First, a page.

And before I get ripping, I did find the second husband, the polley one, to be likable if completely uninteresting.

Stop rewarding this completely unhinged closet cleaning at the expense of the unsuspecting audience- for those of us TRAPPED during lockdowns, searching for solid documentaries, and tricked into believing this is some sort of entertaining romp when it is a tragic tale without an ounce of redeeming value.

It feels more self-indulgent than the personal insight I was expecting.

Polley tells this story in a way that is engaging and interesting.

The story is so gripping and intriguing that I'll do my best to keep my summation concise.

Also, just being able to see how different person tells the same story and what impact this had on them at the time they heard it was something fascinating.

Most say the same thing and hearing it over and over again becomes horribly tedious.

A compelling and personal documentary about her own life, Stories We Tell blends and fuses the magic of non-fiction with the imagination of the cinematic mind.

Spare us from such bores.

Incredibly self-indulgent faux examination of narrative .

At times it's an interview, at others it's a humorous interrogation; we witness the mystery unfolding in a truly compelling, warm and emotional fashion.

Other thing, documentary is so boring.

It is film worth watching.

The movie is shocking but it shocked me in tender way, and tender myself immersed in for the entire movie.

Complexly woven, beautifully told, visually engaging...

It's fascinating to see how we all perceive moments and how our memories contain them.

Towards the end, I felt it meandered on and on a little too much and became a bit self-indulgent.

The extended family in this documentary film is a most interesting one, and each individual member is a fascinating character in her or his own right, in spite of, perhaps because of, the fact that there is nothing truly weird about any of them.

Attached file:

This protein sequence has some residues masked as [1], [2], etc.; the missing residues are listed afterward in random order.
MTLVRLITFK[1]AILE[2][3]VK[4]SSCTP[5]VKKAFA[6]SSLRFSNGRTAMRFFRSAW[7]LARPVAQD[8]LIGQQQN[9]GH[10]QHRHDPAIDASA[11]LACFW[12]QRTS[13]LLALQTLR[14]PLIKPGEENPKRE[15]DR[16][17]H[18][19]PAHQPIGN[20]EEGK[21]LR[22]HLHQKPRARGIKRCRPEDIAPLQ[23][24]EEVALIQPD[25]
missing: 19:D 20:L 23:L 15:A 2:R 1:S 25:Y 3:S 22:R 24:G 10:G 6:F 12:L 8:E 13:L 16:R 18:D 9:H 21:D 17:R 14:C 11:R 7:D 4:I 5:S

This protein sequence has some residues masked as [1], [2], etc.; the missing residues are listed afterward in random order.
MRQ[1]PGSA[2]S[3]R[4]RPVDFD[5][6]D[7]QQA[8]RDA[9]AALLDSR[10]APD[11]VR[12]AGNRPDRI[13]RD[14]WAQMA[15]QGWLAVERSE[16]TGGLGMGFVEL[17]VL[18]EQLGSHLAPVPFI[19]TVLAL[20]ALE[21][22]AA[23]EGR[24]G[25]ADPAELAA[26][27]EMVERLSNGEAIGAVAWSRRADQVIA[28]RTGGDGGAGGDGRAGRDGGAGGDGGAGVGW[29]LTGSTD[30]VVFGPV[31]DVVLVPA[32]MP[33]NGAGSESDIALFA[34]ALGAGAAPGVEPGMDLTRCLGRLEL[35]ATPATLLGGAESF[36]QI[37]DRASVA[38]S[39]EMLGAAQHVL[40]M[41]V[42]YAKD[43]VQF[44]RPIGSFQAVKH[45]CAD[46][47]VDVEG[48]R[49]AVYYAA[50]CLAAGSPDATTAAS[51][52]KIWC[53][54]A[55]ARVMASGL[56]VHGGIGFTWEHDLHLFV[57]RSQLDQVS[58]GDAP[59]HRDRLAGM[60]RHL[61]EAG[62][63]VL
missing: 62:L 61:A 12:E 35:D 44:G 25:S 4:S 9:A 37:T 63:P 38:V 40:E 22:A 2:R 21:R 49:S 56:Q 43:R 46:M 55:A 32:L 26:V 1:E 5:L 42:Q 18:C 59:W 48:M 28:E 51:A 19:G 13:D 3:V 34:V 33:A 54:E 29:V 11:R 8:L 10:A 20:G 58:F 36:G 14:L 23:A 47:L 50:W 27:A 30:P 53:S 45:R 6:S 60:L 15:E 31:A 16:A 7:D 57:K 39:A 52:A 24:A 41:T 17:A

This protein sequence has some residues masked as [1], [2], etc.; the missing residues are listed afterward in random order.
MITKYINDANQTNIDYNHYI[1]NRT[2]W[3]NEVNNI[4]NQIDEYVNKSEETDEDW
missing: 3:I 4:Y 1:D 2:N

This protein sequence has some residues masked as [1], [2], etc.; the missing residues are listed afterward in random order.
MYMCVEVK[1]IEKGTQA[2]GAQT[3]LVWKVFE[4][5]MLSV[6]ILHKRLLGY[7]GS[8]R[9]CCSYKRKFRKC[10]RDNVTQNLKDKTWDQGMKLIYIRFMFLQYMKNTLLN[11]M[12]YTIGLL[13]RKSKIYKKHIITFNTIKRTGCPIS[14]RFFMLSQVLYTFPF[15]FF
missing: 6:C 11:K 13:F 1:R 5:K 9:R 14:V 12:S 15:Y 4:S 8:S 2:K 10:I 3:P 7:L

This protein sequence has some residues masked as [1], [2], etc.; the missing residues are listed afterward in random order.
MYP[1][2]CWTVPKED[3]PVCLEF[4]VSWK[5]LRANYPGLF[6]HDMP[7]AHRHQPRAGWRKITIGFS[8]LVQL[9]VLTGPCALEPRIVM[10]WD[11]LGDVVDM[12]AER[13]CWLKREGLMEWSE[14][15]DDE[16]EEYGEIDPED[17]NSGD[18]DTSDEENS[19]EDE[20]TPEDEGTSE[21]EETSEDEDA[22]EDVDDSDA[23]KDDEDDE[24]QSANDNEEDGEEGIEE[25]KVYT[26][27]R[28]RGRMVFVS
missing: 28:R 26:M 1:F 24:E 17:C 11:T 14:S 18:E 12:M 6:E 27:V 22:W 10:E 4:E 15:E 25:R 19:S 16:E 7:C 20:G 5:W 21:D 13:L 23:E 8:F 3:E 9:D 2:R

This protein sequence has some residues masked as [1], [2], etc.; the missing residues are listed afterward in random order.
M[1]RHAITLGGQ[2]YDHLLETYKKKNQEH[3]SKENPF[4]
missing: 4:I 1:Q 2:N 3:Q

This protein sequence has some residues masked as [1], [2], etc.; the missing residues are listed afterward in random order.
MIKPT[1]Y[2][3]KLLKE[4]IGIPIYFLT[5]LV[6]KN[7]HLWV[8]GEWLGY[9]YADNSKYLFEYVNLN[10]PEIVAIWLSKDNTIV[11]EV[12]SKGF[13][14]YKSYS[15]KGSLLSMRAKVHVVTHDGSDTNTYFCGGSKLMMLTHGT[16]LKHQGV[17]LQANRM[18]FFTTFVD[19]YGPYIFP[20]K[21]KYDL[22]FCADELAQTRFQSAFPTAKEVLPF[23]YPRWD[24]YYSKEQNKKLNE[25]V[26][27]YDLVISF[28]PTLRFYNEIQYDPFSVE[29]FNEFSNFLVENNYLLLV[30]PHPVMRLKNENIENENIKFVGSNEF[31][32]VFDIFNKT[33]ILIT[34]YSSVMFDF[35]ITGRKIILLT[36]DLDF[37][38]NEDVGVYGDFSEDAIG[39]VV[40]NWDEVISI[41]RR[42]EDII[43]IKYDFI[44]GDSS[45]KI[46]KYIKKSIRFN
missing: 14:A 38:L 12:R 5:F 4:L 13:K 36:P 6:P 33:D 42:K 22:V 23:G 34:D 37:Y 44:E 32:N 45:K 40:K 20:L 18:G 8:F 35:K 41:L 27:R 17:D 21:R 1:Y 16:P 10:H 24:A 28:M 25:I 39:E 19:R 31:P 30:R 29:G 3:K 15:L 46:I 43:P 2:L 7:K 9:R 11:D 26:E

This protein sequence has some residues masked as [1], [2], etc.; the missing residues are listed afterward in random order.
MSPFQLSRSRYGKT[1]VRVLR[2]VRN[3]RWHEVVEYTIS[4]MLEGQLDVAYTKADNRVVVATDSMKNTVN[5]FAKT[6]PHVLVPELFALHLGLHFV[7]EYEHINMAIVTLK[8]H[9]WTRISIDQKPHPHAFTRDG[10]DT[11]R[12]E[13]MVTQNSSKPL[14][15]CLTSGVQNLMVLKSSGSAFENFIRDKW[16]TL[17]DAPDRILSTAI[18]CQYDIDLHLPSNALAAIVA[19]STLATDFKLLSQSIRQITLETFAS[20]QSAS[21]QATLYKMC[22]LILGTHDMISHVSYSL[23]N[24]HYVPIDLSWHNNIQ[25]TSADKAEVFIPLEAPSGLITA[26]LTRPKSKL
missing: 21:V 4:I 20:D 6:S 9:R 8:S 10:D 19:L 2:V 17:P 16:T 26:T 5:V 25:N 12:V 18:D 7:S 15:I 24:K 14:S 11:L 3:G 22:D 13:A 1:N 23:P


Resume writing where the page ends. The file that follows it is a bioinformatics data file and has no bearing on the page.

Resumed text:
I think what makes STORIES WE TELL so fascinating is her story itself really isn't unlike any story we've probably got in our own closet.

a film starring Michelle Williams as a woman torn between the comforts (and boredom) of marriage and the exciting possibility of an affair.

While the multiple perspectives are intriguing, they become ponderous and repetitive after a while.

Interesting and engaging while also being unsuccessful in its goals .

Indeed the thing that makes the story so engaging is that it is so well structured to be gradually delivered, be clear and be interesting on its impact on the family.

Those who want a lot of variety, excitement, layers & twists, etc, however, may be a trifle bored by it.

It's a different approach and works to keep the viewer engaged, even in the slower segments.

It's quietly enjoyable to watch, is thought-provoking, and is the kind of multi-layered deep meditation I expect critics and film schools to analyze closely.

Their life story is on public display in Stories We Tell, a fascinating examination of family dynamics written and directed by their actress/director daughter, Sarah Polley.

Every family has its own snags and their complications, what makes the Polleys' so compelling is save the provocative scandal aside, the film actually anatomizes deeper into the source material and transpires itself to a reflective reminder of how one's life could only be experienced once and any kind of recount is futile, as long as it involves more than 1 person, there is always a murky territory where certain feelings are unfathomable since only myself knows exactly how I feel and what has happened to me, not even soul-mates would have that power.

But even if it's not successful at achieving that goal, it's still a fascinating exploration of family dynamics, and we feel the sense of closure watching this film that Polley probably felt in making it.

Again, self-indulgent.

That's what makes the whole thing so fascinating.

If you enjoy spending hours in the company of completely self-absorbed people struggling to make their banal lives somehow dramatic and important, this documentary is for you.

It is possibly the most intriguing use of film recently.